Outbreak of typhoid on Dutch ship traced to contaminated drinking water
A large outbreak of typhoid on a ship in the Netherlands has been traced to contaminated water, this year's European Congress of Clinical Microbiology & Infectious Diseases (ECCMID 2023, Copenhagen, April 15-18) will hear.
Seventy-two cases of typhoid were confirmed in the spring 2022 outbreak on the Liberty Ann, an old cruise ship which was being used as emergency accommodation in Haarlem for asylum seekers.
An extensive investigation by the Municipal Health Service Kennemerland and the Regional Public Health Laboratory Kennemerland and others has traced the source of the outbreak to the water tanks on the ship.
One of those leading the investigation, Dr. Anne de Vries, of the Municipal Health Service Kennemerland, Haarlem, the Netherlands, says, "The freshwater and wastewater tanks shared a common wall which was severely corroded, with small holes. This allowed sewage containing Salmonella typhi (S. typhi), the bacterium which causes typhoid fever, to leak into the fresh water which was then used as drinking water and to prepare food."
Typhoid, which is spread by food and water contaminated with S. typhi, is highly contagious. When treated promptly with antibiotics, the infection is usually mild but without treatment, it can be fatal. Symptoms include a high temperature, headache, stomach pain and constipation or diarrhea.
On April 6, 2022, the municipal health service in Kennemerland was notified about an ongoing outbreak of fever and abdominal complaints on the Liberty Ann.
Typhoid fever was quickly diagnosed and control measures were put in place to prevent further spread. Bottled water was provided, food preparation on the ship halted and all the asylum seekers were moved to other accommodation.
349 people had potentially been exposed to the bacterium and 72 cases of typhoid were confirmed by culture among asylum seekers (50/72) and staff (20/72) between April 7 and May 24.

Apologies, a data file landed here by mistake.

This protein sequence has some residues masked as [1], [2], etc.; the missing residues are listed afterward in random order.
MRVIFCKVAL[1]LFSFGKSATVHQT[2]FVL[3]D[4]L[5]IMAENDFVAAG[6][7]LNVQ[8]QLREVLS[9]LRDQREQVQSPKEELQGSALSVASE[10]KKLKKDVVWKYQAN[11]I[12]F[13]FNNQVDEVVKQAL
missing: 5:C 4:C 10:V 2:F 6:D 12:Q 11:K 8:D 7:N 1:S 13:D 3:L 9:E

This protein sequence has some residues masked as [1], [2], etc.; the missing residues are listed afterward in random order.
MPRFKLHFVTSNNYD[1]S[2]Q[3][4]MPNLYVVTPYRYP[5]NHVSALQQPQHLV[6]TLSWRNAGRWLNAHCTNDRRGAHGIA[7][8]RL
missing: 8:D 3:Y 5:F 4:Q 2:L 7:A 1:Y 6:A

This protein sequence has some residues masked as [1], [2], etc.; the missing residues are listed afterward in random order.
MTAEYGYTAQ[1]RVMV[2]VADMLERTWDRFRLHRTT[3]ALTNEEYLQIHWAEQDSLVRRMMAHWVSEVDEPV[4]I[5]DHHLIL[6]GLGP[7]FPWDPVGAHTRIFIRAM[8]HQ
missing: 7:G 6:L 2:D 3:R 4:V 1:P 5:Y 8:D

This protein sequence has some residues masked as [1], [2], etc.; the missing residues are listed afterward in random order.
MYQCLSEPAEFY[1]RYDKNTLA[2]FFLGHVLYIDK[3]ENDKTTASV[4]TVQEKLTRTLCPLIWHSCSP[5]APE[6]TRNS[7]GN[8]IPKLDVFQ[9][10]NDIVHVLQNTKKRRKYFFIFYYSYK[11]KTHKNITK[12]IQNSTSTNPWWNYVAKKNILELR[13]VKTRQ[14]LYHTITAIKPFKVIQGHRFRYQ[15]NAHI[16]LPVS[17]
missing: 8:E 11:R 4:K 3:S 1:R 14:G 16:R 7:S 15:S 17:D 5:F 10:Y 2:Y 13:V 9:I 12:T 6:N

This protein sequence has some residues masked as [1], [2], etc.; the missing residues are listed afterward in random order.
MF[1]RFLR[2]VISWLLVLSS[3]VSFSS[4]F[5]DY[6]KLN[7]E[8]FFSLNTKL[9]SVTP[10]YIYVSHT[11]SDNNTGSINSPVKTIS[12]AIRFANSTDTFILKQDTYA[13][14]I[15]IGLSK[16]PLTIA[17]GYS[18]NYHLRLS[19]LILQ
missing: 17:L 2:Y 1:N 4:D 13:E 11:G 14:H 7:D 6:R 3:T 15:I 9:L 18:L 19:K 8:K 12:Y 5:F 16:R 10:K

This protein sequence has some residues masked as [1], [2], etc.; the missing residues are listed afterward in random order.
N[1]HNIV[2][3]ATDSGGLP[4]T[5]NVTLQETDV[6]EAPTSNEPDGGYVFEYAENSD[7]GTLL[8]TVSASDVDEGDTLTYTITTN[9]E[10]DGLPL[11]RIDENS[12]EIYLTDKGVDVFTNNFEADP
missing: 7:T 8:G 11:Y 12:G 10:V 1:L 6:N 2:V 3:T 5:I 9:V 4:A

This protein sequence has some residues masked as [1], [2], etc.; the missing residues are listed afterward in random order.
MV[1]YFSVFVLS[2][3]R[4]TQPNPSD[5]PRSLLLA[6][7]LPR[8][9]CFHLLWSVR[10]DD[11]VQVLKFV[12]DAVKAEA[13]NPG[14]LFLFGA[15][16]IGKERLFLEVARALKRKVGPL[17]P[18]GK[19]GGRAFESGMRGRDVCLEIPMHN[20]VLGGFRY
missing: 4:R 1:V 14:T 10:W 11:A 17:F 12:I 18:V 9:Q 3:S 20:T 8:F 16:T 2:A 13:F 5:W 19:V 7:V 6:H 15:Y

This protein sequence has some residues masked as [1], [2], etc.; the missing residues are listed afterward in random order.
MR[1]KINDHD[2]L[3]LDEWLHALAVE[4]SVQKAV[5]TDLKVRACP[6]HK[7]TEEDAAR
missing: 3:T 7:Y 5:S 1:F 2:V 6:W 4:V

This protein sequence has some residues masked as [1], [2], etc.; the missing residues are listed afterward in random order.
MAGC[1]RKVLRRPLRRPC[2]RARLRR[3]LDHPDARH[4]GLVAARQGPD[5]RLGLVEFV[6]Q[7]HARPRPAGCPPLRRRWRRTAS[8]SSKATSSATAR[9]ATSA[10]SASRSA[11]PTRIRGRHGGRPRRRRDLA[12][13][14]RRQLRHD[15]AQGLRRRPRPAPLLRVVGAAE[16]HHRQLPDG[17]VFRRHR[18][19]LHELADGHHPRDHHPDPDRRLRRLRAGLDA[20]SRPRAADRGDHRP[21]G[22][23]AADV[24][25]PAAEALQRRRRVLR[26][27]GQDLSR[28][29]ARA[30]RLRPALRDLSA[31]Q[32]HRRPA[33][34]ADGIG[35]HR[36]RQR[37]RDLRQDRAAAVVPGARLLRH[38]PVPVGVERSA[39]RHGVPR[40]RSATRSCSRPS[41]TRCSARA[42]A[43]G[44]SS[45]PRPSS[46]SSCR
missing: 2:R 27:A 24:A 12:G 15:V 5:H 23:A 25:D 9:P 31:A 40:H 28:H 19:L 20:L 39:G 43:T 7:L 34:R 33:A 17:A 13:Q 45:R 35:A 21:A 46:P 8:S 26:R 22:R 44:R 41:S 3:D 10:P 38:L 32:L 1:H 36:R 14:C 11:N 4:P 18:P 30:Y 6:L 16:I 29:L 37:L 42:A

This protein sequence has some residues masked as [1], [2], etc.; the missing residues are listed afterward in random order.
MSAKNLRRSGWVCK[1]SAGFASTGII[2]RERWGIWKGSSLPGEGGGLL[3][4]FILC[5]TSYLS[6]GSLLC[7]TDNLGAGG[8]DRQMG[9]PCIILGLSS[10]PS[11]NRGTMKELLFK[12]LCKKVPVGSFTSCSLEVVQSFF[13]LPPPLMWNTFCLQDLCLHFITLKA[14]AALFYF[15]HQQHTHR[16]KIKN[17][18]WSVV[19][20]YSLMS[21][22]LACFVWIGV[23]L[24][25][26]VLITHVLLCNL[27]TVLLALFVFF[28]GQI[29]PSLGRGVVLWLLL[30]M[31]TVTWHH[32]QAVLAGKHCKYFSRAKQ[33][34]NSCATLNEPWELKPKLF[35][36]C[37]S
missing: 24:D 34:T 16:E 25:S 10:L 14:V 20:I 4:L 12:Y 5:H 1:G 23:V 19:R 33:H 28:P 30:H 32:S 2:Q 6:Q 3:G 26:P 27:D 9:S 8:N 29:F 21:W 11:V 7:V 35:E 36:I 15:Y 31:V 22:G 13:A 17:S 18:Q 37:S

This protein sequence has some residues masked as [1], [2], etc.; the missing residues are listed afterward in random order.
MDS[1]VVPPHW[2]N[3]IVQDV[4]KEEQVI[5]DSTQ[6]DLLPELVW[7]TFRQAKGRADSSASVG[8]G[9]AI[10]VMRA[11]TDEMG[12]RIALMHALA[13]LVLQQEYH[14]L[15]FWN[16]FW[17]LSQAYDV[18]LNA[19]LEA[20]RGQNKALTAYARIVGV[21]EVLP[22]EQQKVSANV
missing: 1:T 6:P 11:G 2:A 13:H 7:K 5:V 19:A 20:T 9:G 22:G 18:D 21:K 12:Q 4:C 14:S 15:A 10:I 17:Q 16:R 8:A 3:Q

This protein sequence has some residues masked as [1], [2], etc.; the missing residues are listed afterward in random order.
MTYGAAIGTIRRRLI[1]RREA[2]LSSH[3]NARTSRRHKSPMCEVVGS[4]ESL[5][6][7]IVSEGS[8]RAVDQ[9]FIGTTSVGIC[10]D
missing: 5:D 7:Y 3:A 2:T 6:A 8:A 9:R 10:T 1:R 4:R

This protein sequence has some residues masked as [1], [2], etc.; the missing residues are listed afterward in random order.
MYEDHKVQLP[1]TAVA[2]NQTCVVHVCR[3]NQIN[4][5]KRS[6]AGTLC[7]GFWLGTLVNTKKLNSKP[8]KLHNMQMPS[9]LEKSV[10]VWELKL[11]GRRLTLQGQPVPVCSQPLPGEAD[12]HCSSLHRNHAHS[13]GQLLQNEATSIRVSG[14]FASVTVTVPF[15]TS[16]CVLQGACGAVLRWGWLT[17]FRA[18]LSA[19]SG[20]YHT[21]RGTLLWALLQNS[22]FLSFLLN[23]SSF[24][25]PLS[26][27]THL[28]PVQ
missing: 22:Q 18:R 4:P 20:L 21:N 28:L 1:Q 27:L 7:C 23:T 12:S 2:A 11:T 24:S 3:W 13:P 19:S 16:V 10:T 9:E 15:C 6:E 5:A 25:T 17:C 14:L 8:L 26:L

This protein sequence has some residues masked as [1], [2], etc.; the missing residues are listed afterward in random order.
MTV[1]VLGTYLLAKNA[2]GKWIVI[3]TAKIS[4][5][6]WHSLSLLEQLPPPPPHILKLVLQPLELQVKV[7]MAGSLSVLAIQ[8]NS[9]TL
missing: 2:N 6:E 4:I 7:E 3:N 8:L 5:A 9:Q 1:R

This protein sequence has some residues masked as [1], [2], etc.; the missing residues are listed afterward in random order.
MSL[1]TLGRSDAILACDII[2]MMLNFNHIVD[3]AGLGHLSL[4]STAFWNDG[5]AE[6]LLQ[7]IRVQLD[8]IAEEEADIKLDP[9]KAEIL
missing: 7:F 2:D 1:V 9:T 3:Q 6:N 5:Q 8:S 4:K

All cases were in adults. All of the asylum seekers, and most of the staff members, were male. All cases were in people who had been on the ship.
Twenty-five individuals were hospitalized and all recovered after treatment.
The Municipal Health Service visited the ship six times to carry out microbiological investigations and technical inspections. To identify the source of the outbreak and mode of transmission, all asylum seekers and staff members were asked to complete a questionnaire about their consumption of tap water and meals on the ship. They were also asked to provide fecal and blood samples.
Frequent consumption of food and tap water on the ship was associated with developing typhoid.
Tests on S. typhi cultured from the cases' blood or feces showed all samples to be genetically identical—pointing to a common source of infection.
S. typhi was detected in the wastewater tank and Salmonella in the freshwater tanks, which shared a severely corroded common wall.
The study's authors conclude, "A large outbreak of typhoid fever in the Netherlands was caused by sewage water containing S. typhi leaking into a freshwater tank."
"Strict supervision of water quality is key to the health and safety of those on board ships. Water tanks and associated equipment must be properly maintained and subject to regular inspections."